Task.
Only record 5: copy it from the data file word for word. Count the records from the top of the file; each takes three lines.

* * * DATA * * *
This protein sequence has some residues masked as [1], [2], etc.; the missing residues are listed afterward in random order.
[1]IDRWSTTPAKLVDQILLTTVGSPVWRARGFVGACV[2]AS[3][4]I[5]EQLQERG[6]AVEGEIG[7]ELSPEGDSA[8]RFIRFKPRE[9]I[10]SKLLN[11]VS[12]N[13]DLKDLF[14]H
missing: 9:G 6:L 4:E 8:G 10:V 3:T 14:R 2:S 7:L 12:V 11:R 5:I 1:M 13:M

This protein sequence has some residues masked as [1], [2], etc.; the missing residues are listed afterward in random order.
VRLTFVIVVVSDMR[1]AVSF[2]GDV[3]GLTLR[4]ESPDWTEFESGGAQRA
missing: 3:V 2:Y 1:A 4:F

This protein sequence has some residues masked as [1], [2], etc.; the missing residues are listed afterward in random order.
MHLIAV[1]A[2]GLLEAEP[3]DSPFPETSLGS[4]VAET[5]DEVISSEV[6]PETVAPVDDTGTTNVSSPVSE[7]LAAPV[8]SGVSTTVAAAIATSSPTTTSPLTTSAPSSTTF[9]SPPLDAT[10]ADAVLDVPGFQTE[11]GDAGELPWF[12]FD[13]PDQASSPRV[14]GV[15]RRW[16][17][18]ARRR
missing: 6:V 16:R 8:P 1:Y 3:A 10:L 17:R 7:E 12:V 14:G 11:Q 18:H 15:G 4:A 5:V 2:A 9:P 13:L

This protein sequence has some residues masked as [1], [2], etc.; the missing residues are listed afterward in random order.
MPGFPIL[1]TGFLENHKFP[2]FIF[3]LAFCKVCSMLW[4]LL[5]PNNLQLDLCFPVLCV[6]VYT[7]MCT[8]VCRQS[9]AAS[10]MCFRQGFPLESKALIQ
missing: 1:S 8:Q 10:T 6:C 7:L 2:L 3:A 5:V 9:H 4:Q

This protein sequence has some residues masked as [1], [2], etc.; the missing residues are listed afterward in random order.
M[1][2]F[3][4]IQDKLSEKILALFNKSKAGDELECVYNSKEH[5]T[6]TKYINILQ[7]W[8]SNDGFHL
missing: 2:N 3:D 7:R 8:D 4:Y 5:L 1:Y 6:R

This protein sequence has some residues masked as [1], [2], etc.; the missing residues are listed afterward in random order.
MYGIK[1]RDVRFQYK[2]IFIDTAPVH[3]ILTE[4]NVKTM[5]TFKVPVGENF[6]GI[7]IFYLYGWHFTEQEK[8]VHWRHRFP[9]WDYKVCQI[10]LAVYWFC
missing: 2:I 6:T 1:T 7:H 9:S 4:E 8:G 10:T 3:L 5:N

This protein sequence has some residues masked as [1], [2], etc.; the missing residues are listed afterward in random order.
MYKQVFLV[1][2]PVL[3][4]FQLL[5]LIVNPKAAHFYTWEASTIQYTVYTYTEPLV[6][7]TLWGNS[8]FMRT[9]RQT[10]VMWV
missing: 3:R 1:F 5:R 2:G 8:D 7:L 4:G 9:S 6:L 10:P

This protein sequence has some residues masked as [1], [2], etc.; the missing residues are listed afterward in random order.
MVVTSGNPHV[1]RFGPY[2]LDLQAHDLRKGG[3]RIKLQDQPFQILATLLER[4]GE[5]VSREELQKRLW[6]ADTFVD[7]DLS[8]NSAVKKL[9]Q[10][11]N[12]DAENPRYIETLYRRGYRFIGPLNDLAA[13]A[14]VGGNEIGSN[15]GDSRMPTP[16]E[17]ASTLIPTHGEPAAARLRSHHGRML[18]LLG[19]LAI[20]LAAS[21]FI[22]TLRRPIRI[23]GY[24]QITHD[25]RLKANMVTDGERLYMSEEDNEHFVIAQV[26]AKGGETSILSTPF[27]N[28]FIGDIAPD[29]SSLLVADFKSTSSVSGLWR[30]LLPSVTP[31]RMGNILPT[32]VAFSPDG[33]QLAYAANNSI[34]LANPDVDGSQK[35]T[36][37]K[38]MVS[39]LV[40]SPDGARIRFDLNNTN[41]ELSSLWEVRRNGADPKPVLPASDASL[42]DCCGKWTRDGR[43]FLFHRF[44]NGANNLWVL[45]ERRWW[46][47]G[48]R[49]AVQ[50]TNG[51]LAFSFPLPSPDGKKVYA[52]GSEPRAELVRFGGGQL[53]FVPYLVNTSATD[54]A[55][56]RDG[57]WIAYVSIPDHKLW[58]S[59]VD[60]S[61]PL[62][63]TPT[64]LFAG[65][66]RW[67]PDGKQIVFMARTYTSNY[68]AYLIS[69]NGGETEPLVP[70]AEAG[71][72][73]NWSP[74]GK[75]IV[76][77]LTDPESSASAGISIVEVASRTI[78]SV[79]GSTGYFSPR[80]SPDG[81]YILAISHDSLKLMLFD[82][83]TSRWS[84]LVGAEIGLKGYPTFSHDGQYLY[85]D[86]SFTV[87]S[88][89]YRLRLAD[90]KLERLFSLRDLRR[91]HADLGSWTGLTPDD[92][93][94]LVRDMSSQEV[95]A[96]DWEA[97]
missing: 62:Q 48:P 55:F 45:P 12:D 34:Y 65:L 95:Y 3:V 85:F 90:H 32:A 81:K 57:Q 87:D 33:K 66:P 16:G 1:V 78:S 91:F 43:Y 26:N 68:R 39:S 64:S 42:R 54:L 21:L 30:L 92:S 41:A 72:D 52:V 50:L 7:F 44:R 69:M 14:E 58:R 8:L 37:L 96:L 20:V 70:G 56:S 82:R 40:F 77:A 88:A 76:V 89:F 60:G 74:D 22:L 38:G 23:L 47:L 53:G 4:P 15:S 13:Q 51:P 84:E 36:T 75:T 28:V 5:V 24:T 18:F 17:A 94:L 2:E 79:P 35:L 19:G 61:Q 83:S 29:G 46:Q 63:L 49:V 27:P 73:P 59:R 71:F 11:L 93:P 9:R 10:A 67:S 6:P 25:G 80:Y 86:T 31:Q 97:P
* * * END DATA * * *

This protein sequence has some residues masked as [1], [2], etc.; the missing residues are listed afterward in random order.
M[1][2]F[3][4]IQDKLSEKILALFNKSKAGDELECVYNSKEH[5]T[6]TKYINILQ[7]W[8]SNDGFHL
missing: 2:N 3:D 7:R 8:D 4:Y 5:L 1:Y 6:R